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Heart, Myocardium - Vacuolation, Cytoplasmic

Image of vacuolization, cytoplasmic in the heart, myocardium from a female B6C3F1/N mouse in a subchronic study
Heart, Myocardium - Vacuolation, Cytoplasmic in a female B6C3F1/N mouse from a subchronic study. A focal area of cytoplasmic vacuolation of myofibers is present (arrow).
Figure 1 of 4
Image of vacuolization, cytoplasmic in the heart, myocardium from a female B6C3F1/N mouse in a subchronic study
Heart, Myocardium - Vacuolation, Cytoplasmic in a female B6C3F1/N mouse from a subchronic study (higher magnification of Figure 1). Large intracytoplasmic vacuoles are present in a group of myofibers (arrows).
Figure 2 of 4
Image of vacuolization, cytoplasmic in the heart, myocardium from a female B6C3F1/N mouse in a chronic study
Heart, Myocardium - Vacuolation, Cytoplasmic in a female B6C3F1/N mouse from a chronic study. Multiple cardiac myocytes contain cytoplasmic vacuoles (arrows).
Figure 3 of 4
Image of vacuolization, cytoplasmic in the heart, myocardium from a female B6C3F1/N mouse in a chronic study
Heart, Myocardium - Vacuolation, Cytoplasmic in a female B6C3F1/N mouse from a chronic study (higher magnification of Figure 3). Some of the cardiac myocytes have variably sized vacuoles (arrows).
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comment:

Cardiomyocyte vacuolation ( Figure 1image opens in a pop-up window , Figure 2image opens in a pop-up window , Figure 3image opens in a pop-up window , and Figure 4image opens in a pop-up window ) is considered to be a degenerative process, consisting of multifocal or widespread accumulation of multiple, welldemarcated, round, variably sized (primarily small), clear vacuoles. Vacuoles are found within the cardiomyocyte sarcoplasm and occasionally coalesce into larger vacuoles. Myofiber cytoplasmic vacuolation can be the only morphologic manifestation seen in cardiotoxicity or may be associated with other changes reflecting cardiotoxicity (e.g., myofiber necrosis, mononuclear cell infiltration, fibrosis), or it may be a minor component in the case of spontaneous cardiomyopathy. Ultrastructural analysis of heart tissue from chemical-related myofiber vacuolation has elucidated the primary site of damage in various organelles, including mitochondria and smooth endoplasmic reticulum. Vacuole formation occurs in damaged mitochondria with loss of cristae, subsequent swelling and possible coalescence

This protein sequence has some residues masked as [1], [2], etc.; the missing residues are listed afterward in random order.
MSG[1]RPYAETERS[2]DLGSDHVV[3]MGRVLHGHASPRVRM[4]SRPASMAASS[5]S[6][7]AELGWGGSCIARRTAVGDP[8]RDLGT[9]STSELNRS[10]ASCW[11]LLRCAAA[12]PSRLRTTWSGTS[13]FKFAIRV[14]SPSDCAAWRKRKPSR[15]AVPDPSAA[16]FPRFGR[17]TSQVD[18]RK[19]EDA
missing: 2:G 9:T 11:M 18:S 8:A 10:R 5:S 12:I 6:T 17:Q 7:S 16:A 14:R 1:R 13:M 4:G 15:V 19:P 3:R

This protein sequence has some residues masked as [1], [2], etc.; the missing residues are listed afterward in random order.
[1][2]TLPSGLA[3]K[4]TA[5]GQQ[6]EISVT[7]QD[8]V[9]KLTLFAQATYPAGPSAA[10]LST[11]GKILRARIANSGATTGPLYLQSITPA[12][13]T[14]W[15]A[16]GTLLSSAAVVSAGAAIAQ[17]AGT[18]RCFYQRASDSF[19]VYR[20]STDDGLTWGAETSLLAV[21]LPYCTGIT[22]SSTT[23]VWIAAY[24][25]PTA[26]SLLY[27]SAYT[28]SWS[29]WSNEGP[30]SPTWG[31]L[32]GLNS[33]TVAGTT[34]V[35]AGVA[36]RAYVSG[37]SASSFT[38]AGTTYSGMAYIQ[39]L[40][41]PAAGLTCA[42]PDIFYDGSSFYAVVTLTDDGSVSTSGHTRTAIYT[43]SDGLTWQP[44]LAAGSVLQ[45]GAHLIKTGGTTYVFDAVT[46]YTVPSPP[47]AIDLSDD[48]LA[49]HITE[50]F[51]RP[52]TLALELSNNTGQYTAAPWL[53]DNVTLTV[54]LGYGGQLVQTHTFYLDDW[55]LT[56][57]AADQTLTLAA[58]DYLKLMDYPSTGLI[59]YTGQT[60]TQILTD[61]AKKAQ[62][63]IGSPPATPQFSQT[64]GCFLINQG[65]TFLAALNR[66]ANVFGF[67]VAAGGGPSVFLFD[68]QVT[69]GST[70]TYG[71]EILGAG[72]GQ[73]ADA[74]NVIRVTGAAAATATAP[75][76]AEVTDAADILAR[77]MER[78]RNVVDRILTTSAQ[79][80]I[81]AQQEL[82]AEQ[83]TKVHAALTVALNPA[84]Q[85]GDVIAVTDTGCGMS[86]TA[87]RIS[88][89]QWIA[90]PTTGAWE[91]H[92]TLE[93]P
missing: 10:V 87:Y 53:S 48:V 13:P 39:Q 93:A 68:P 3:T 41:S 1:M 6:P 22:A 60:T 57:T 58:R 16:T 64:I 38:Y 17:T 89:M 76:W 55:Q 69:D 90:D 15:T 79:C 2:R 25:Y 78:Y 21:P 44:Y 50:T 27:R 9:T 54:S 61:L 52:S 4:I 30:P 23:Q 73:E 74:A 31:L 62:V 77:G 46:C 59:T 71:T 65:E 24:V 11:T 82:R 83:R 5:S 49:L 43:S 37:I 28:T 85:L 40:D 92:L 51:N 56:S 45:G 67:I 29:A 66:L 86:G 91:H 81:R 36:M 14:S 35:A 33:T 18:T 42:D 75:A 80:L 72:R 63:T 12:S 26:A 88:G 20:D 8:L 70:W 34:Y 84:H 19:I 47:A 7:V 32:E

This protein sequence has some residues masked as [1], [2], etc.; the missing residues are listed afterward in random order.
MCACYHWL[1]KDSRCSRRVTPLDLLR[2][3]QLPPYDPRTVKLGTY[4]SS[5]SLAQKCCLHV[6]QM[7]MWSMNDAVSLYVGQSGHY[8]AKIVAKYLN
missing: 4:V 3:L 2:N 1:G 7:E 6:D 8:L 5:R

due to disintegration of their outer membranes. In other cases, vacuolation forms from distension of the sarcoplasmic reticulum within cardiomyocytes. Electron microscopic examination may be used to positively identify the source and content of the vacuoles.

recommendation:

Cytoplasmic vacuolation of the cardiomyocytes should be diagnosed whenever present. It should be graded based on the extent of the lesion. The distribution of the vacuolation (i.e., focal, multifocal, or diffuse), as well as the location (i.e., right, left, or interventricular wall), should be described in the pathology narrative. If vacuolation is considered part of the spectrum of changes in cardiomyopathy, it should not be diagnosed separately but may be mentioned in the pathology narrative.

references:

Dunnick J, Johnson JA, Horton J, Nyska A. 2004. Bis(2-chloroethoxy)methane-induced mitochondrial and myofibrillar damage: Short-term time-course study. Toxicol Sci 81:243-252.
Abstract: https://www.ncbi.nlm.nih.gov/pubmed/15201436

Dunnick JK, Lieuallen W, Moyer C, Orzech D, Nyska A. 2004. Cardiac damage in rodents after exposure to bis(2-chloroethoxy)methane. Toxicol Pathol 32:309-317.
Abstract: https://www.ncbi.nlm.nih.gov/pubmed/15204972

Jokinen MP, Lieuallen WG, Johnson CL, Dunnick J, Nyska A. 2005. Characterization of spontaneous and chemically induced cardiac lesions in rodent model systems: The National Toxicology Program experience. Cardiovasc Toxicol 5:227-244.
Abstract: https://www.ncbi.nlm.nih.gov/pubmed/16046796

Jokinen MP, Boyle M, Lieuallen WG, Johnson CL, Malarkey DE, Nyska A. 2011. Morphologic aspects of rodent cardiotoxicity in a retrospective evaluation of National Toxicology Program studies. Toxicol Pathol 39(5):850-860.
Abstract: https://www.ncbi.nlm.nih.gov/pubmed/21747121

Rahman A, Kessler A, More N, Sikic B, Rowden G, Woolley P, Schein PS. 1980. Liposomal protection of adriamycin-induced cardiotoxicity in mice. Cancer Res 40(5):1532-1537.
Abstract: http://cancerres.aacrjournals.org/content/40/5/1532

Schmitz FJ, Rosen P, Reinauer H. 1995. Improvement of myocardial function and metabolism in diabetic rats by the carnitine palmitoyl transferase inhibitor Etomoxir. Horm Metab Res 27(12):515-522.
Abstract: https://www.ncbi.nlm.nih.gov/pubmed/8750778